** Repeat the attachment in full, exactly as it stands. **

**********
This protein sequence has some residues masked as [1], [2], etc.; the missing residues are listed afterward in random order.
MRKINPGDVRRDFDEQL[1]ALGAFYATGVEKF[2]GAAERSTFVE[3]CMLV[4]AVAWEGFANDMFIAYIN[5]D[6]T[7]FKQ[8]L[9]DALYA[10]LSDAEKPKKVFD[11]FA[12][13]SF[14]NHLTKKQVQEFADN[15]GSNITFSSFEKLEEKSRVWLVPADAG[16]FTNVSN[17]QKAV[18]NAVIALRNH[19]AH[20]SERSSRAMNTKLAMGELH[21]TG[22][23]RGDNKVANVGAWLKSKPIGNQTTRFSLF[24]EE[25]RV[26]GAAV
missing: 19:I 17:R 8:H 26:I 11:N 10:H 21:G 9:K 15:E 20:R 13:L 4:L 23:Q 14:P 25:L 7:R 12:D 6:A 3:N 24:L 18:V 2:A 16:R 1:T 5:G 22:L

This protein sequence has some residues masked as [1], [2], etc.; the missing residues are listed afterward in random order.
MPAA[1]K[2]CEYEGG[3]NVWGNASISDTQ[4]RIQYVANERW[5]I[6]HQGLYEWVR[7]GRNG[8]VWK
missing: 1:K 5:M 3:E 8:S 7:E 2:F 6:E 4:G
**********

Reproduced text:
This protein sequence has some residues masked as [1], [2], etc.; the missing residues are listed afterward in random order.
MRKINPGDVRRDFDEQL[1]ALGAFYATGVEKF[2]GAAERSTFVE[3]CMLV[4]AVAWEGFANDMFIAYIN[5]D[6]T[7]FKQ[8]L[9]DALYA[10]LSDAEKPKKVFD[11]FA[12][13]SF[14]NHLTKKQVQEFADN[15]GSNITFSSFEKLEEKSRVWLVPADAG[16]FTNVSN[17]QKAV[18]NAVIALRNH[19]AH[20]SERSSRAMNTKLAMGELH[21]TG[22][23]RGDNKVANVGAWLKSKPIGNQTTRFSLF[24]EE[25]RV[26]GAAV
missing: 19:I 17:R 8:H 26:I 11:N 10:H 21:G 9:K 15:E 20:R 13:L 4:L 23:Q 14:P 25:L 7:R 12:D 6:A 3:N 24:L 18:V 2:A 16:R 1:T 5:G 22:L

This protein sequence has some residues masked as [1], [2], etc.; the missing residues are listed afterward in random order.
MPAA[1]K[2]CEYEGG[3]NVWGNASISDTQ[4]RIQYVANERW[5]I[6]HQGLYEWVR[7]GRNG[8]VWK
missing: 1:K 5:M 3:E 8:S 7:E 2:F 6:E 4:G